‘Dirty as Hell’: Coal Dust Chokes Murmansk as Moscow Ramps Up Asia Exports

Near the shores of the Barents Sea in Russia’s far northwest lies Murmansk, the world’s largest city beyond the Arctic Circle and a popular destination for tourists hoping to witness the Northern Lights.

In the heart of the city, Murmansk Commercial Seaport carries out coal transshipment out in the open — sending coal dust into the air in a radius of several kilometers.

“When you stroll through the city center, when you take tourists there, everyone sees this coal dust,” Daria, a local tour guide born and raised in Murmansk, told The Moscow Times.

At her job in the local tourism sector, Daria often shows guests her hometown’s iconic landmarks, like the monument to those who defended the Soviet Arctic during World War II, which are “all covered in coal dust.”

“This certainly raises questions not just among Murmansk residents, but among guests from other regions as well — ‘What is actually going on here?’ And they often ask if it’s dangerous to breathe this dust,” Daria said.

Daria withheld her last name due to the potential risks of speaking to a media outlet labeled a “foreign agent” by Russia.

A persistent problem for over a decade, the effects of coal dust pollution have become especially visible in recent months, said Daria. Residents’ complaints about coal dust have surged fifteenfold compared to last year, Governor Andrei Chibis said in March. 

Beyond its unpleasant appearance and harmful impacts on public health, this coal dust is a sign of the port’s expanding activity as Russia pivots its coal exports from Europe to Asia under wartime sanctions.

After Chibis called on state prosecutors to investigate Murmansk seaport for potential violations, port management acknowledged in early March the need to enhance the current dust control system, especially with the uptick in shipments.

“Since February, we have suspended the intake of dusty cargo,” said Pavel Oleynik, executive director of the Murmansk port.

“In February, there was already a 20% decrease in this kind of cargo compared to last year. We are also actively working with freight owners to technologically change the loading places so that these cargoes do not come to us at all,” Oleynik added.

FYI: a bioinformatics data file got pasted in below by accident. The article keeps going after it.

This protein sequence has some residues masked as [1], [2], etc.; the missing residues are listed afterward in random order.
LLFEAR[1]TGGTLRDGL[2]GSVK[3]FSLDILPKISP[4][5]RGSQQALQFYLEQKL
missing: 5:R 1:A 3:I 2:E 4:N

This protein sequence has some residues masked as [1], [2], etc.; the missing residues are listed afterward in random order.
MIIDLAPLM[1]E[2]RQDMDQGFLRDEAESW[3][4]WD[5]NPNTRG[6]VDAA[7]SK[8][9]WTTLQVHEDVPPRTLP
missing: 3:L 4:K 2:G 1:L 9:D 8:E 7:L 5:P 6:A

It remains unclear which specific types of cargo Oleynik was referring to or if it can alleviate the problem in the future, given that coal has been the Murmansk seaport’s main business for years, accounting for over 80% of all freight.

Black lungs

Workers in coal terminals like the one in Murmansk are exposed to especially high concentrations of dust, said Anton Lementuev, a native of the Kemerovo (Kuzbass) region, Russia’s coal-mining heartland.

Yet even residents living far from these sites can face adverse health impacts due to the ease with which fine particles can travel, he added.

An open-pit coal mining engineer and an activist fighting coal industry pollution since 2014, Lementuev has seen Russia’s coal ports with his own eyes.

“In any port where open coal loading is taking place, a crane with a special bucket simply takes a portion of coal from an open pile, turns around and pours it into the hold,” Lementuev told The Moscow Times.

“This is all accompanied by dust emissions at every stage because the coal starts to break down into fine dust.”

А 2022 study by Murmansk researchers found that the amount of coal dust in snow samples taken in the city exceeded the maximum allowed concentrations under federal health and safety regulations.

Coal dust contains heavy metals that are hazardous to humans with prolonged exposure, studies show. In the worst-case scenario, coal industry workers can develop anthracosis, also known as “black lung disease.”

“Tiny dust particles build up in the lungs and are not expelled. Lung function gradually declines, leading to irreversible processes [inside the lungs] … and in the most severe cases, to premature death,” Lementuev said.

“Even if workers [in the Murmansk port] have proper respirators — let’s say they are lucky and their employer invests in them — people outside the industrial area are also affected, and it’s prolonged exposure.”

Although coal terminals use some pollution containment methods, such as anti-dust water cannons and windbreak nets that reduce the spread of dust by wind, these are only half-measures, Lementuev said.

He explained that enclosed coal handling in covered facilities at all stages is the only viable solution, even if it’s more expensive.

“If the authorities valued human life and health, they would push these companies to spend money on constructing enclosed warehouses with air purification, ensuring safety. So that workers don’t breathe this dust — they are as dirty as hell inside and out — and nearby residents don’t either,” Lementuev said.

“But since the value of human life [in Russia] is low, the profit of these loading companies takes priority.”